Photographer Oleg Oprisco creates dreamy conceptual stories that look as though they’re plucked from fairy tales. Using his Kiev brand film camera—a medium format device—Oleg is patient with his craft and boasts an incredible attention to detail, often taking days to prepare for a single idea. He spends time finding the right props, locations, and models, but the hard work pays off in the form of a portfolio filled with beautiful visuals. His creamy and soft color palettes produce harmonious compositions that have left us inspired again and again over the years.
We were so grateful to be able to catch up with Oleg for a Behind The Lens look into his fine art photography.
Can you tell us a bit about your journey into photography?
I was born in the small town of Lviv, in western Ukraine. When I was 16 years old, I began working as an operator in a small photography lab. I started taking photos of friends and acquaintances.
At age 18, I moved to Kiev, where I became an assistant to a well-known advertising photographer. We worked together for four years, but that work did not bring me pleasure. There was no creativity, only commerce. When I was 23, I started from scratch, building my business and taking my own photos in my own style.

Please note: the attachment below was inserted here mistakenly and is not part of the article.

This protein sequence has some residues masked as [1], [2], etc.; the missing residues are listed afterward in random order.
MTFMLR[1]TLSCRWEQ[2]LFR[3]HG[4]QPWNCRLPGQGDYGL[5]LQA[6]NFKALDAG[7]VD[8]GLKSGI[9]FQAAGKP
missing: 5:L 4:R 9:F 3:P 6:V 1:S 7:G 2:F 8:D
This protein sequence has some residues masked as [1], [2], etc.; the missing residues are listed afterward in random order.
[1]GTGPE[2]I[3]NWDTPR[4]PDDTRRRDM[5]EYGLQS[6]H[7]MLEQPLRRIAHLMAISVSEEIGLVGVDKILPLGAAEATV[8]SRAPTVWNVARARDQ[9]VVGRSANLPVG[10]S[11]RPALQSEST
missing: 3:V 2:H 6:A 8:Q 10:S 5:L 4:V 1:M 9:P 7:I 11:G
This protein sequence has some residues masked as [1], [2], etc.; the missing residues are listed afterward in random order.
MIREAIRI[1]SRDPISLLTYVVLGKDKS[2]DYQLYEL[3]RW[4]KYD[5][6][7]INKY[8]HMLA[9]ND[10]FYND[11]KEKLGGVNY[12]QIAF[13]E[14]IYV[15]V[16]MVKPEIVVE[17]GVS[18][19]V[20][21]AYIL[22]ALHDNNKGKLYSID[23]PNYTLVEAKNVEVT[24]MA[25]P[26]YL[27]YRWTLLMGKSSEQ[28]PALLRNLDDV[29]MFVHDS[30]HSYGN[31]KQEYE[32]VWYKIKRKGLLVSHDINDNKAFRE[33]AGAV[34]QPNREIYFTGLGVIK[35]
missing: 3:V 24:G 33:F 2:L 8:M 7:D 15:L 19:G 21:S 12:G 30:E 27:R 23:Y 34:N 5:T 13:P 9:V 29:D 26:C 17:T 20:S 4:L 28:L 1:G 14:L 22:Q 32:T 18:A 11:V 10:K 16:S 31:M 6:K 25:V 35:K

Your work involves elaborate sets shot with a film camera, what are some challenges unique to creating conceptual photographs in this way?
It's hard to explain in a few words, but first there is a difference in the process of shooting. I am shooting for 12 frames and I am able to enjoy what is important about each frame. Since it's film, you are not able to see a preview of the shot in camera, you can only use the scene in front of you. It's a crazy mix of luck, calculation, planning and luck again to get the perfect shot. The second difference is the properties of the film and optics that are available for medium format. The film gives a unique color while a long-focus lens gives a unique depth. I regularly test modern digital medium-format cameras, but I can't find a platform that guarantees the same quality and feelings. [At my workshops] my students come with a set of equipment to 3-5 thousand dollars, but I use the old camera Kiev 6C (about $50 at a flea market in Kiev). It just makes us think that technique is just a tool like a pen or a brush.